I am trying to write a program that takes a series of numbers input by a user and performs some calculations on it. While I have most of the code put together and working perfectly fine, I haven't been able to write code that will refuse the users input if it is a number followed by letters (ie., "12a" or "12f345"). For some reason, this causes the program to close. Below is the snippet of code isolated to test with.

How can I get the code to display a message that the user input was not a number, to ask for a valid number, and to not close the program?

Thank you, All...

#include <stdio.h>


int main(void)
{
    float num1;
    printf("Please enter a number:");
    while(! scanf("%f", &num1))    
              {      
                     printf("\n\tInvalid entry, please try again: ");       
                     fflush(stdin);
    }
    printf("The number you entered was %.2f\n", num1);
    getChar();
}

Edited 3 Years Ago by Dani: Formatting fixed

One way to do this, which is easiest on the user, is to extract the numeric content of the entry and go on. Here is a simple code snippet:

// A foolproof input routine for numbers:
// The input string is analyzed for nondigit characters
// which are removed, the resulting cleaned string is
// then converted to a real number with atof()
// converts entries like -$12.34, 98F or 345.2KG
// coded using free Pelles C

#include <stdio.h>
#include <ctype.h>   // isdigit()
#include <string.h>  // strlen()
#include <stdlib.h>  // atof()

#define  EOS  0      // end of string marker

double real_in(void);

int main()
{
  double db;

  printf("\n(Enter a zero to exit)\n");
  do 
  {
    db = real_in();
    printf("\nNumeric content = %f\n",db);
  } while(db != 0);
  
  return 0;
}


// enter the value as string then process to float
double real_in()
{
  static char  s1[25], s2[25];
  int k, n = 0;

  printf("\nEnter a number  : ");
  gets(s1);
  for (k = 0; k < strlen(s1); k++)
    // retain - and .
    if (isdigit(s1[k]) || s1[k] == '.' || s1[k] == '-') {
      s2[n] = s1[k];
      n++;
    }
  s2[n] = EOS;
  // convert string to float and return
  return (atof(s2));
}

You must be careful when you advertise "foolproof".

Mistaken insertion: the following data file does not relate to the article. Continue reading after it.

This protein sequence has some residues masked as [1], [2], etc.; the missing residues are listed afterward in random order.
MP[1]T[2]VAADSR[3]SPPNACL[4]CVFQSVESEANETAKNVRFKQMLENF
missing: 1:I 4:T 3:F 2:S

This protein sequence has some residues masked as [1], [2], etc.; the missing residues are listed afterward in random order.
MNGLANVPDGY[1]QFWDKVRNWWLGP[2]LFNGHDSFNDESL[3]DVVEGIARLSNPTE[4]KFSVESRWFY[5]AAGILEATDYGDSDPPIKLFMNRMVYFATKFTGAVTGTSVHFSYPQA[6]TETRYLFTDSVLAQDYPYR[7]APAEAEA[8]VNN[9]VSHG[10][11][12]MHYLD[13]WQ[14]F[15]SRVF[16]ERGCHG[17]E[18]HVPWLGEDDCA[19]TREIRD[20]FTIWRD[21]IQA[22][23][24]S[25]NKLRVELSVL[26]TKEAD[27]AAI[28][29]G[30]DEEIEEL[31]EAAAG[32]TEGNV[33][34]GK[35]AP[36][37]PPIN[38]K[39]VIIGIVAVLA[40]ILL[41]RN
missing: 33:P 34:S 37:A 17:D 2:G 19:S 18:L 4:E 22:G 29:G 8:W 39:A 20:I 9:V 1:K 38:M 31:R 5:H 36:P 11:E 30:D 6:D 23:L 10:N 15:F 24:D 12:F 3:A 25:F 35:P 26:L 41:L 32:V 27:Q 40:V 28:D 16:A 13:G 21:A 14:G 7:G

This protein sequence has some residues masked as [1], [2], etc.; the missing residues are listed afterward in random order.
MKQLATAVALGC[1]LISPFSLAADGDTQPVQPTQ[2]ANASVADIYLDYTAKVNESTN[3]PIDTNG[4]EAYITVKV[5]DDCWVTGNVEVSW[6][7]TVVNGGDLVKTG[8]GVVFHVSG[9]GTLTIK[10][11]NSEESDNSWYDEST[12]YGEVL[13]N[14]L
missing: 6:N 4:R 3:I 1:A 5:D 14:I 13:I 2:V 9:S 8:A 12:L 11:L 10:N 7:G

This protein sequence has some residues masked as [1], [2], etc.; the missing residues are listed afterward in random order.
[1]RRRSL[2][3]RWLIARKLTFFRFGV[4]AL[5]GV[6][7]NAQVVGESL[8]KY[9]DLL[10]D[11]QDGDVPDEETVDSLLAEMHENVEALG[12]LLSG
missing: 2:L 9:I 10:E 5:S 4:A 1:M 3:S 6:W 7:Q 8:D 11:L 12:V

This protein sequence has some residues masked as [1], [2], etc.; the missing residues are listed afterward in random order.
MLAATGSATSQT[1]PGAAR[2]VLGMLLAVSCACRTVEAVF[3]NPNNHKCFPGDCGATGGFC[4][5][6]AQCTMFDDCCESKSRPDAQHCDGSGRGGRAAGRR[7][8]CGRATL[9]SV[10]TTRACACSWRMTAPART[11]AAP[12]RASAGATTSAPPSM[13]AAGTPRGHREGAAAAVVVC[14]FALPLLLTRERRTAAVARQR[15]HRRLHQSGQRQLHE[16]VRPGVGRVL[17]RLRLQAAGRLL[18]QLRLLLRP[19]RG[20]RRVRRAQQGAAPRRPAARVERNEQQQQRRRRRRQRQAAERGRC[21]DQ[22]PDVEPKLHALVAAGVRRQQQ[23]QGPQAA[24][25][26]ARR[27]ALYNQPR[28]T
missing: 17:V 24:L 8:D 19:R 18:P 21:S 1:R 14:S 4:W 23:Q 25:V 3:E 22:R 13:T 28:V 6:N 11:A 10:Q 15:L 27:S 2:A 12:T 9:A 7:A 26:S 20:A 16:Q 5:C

1. Never use gets(). That immediately makes the code foolprone.
  2. There are a few other characters that might be legal in a double ('+', 'e', and 'E' come to mind). The standard functions handle this, whereas this function does not.
  3. I don't know if "cleaning" the string is the best approach. I would think that if invalid characters are found, the user should be re-prompted to enter correct information -- rather than making possibly unwarranted assumptions about user intent.

You must be careful when you advertise "foolproof".

  1. Never use gets(). That immediately makes the code foolprone.
  2. There are a few other characters that might be legal in a double ('+', 'e', and 'E' come to mind). The standard functions handle this, whereas this function does not.
  3. I don't know if "cleaning" the string is the best approach. I would think that if invalid characters are found, the user should be re-prompted to enter correct information -- rather than making possibly unwarranted assumptions about user intent.

If you process gets(), then it is not quite as foolprone.
Foolproof, I admit, depends on the pool of fools. I was looking at a bunch of PhDs rather than lawyers.
Yes, by all means improve this simple code example. The user should be informed in some nice fashion!
Thanks for your always august opinions Dave. I do treasure them.
I hope Narue comes back from her vacation soon!

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